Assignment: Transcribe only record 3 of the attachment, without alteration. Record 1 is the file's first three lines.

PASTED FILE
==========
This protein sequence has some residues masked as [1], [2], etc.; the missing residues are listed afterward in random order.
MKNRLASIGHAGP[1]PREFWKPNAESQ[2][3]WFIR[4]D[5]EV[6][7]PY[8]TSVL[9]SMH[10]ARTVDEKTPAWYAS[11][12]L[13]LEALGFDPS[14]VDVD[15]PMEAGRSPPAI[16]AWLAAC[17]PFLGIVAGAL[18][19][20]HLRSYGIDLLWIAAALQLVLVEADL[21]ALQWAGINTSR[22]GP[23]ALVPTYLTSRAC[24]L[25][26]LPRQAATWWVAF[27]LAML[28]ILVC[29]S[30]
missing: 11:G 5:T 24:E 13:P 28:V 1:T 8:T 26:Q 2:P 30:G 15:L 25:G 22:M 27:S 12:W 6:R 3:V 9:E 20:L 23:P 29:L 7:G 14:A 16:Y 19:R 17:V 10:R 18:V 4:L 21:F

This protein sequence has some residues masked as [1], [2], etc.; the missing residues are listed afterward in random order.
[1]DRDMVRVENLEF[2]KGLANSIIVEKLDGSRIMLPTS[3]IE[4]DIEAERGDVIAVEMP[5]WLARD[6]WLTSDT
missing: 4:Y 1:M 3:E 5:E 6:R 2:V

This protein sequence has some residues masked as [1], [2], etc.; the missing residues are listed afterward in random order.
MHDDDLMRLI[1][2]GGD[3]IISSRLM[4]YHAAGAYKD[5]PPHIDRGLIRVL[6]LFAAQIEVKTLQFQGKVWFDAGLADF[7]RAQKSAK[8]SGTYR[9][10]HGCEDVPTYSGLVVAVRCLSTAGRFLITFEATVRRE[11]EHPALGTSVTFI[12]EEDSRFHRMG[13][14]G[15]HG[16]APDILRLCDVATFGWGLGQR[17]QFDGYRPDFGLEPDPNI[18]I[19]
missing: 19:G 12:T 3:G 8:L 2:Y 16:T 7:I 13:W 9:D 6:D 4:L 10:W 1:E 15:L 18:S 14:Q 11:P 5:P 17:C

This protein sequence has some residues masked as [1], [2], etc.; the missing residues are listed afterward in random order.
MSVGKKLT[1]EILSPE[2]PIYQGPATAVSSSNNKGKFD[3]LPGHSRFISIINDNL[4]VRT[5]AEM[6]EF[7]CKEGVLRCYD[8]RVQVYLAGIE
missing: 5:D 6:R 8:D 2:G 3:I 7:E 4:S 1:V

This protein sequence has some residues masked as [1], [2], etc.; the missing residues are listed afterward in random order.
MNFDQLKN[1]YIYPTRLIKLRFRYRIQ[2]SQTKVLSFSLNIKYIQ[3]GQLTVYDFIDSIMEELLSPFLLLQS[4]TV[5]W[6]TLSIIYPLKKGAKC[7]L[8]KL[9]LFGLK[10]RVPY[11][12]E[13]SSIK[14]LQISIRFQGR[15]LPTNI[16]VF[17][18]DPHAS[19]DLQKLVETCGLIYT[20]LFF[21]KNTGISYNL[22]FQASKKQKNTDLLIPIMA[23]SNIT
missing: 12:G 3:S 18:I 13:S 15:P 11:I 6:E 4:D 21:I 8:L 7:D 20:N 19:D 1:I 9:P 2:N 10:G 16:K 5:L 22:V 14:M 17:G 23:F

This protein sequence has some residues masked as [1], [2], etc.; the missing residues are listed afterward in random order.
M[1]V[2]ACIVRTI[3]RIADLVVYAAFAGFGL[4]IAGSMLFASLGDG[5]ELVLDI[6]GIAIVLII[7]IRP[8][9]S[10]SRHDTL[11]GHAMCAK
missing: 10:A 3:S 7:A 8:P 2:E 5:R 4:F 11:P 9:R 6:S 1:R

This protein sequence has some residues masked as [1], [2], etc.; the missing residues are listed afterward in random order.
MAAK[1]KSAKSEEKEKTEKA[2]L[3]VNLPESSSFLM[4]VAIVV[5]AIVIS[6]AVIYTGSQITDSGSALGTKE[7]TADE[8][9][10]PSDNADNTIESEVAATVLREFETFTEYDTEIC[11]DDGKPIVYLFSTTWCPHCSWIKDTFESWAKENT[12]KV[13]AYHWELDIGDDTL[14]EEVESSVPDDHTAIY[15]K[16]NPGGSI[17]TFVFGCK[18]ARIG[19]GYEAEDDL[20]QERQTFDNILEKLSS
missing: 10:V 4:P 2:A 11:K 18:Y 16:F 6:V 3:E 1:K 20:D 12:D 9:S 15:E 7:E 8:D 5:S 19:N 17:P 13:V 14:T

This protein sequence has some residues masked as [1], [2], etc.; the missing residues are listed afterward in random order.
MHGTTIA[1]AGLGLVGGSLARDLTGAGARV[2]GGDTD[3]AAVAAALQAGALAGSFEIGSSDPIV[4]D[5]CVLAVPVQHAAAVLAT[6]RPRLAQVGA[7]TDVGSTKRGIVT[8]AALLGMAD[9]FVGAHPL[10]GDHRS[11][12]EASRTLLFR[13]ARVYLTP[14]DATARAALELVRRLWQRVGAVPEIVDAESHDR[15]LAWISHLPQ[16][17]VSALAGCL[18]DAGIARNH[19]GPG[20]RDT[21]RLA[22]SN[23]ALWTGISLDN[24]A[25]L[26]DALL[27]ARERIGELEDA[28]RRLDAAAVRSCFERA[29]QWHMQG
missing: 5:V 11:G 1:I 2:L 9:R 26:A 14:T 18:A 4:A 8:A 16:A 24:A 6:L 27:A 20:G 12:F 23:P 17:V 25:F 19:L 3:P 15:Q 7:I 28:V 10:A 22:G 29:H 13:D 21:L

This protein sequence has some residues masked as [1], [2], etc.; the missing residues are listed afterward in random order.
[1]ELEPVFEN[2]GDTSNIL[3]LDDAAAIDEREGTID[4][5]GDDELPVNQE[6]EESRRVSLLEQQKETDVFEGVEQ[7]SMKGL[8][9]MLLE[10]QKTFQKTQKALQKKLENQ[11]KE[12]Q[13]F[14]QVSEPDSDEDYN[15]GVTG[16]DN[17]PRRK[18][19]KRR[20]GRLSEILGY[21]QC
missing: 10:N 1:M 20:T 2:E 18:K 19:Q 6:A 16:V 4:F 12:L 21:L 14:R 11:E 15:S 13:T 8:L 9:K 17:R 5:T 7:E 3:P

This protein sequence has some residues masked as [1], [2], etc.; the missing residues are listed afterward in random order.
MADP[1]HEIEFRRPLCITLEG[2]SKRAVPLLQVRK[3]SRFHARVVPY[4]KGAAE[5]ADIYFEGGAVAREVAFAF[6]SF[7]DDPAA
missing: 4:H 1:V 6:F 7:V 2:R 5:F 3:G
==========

This protein sequence has some residues masked as [1], [2], etc.; the missing residues are listed afterward in random order.
MHDDDLMRLI[1][2]GGD[3]IISSRLM[4]YHAAGAYKD[5]PPHIDRGLIRVL[6]LFAAQIEVKTLQFQGKVWFDAGLADF[7]RAQKSAK[8]SGTYR[9][10]HGCEDVPTYSGLVVAVRCLSTAGRFLITFEATVRRE[11]EHPALGTSVTFI[12]EEDSRFHRMG[13][14]G[15]HG[16]APDILRLCDVATFGWGLGQR[17]QFDGYRPDFGLEPDPNI[18]I[19]
missing: 19:G 12:T 3:G 8:L 2:Y 16:T 7:I 13:W 9:D 6:D 4:L 10:W 1:E 15:L 18:S 14:Q 11:P 5:P 17:C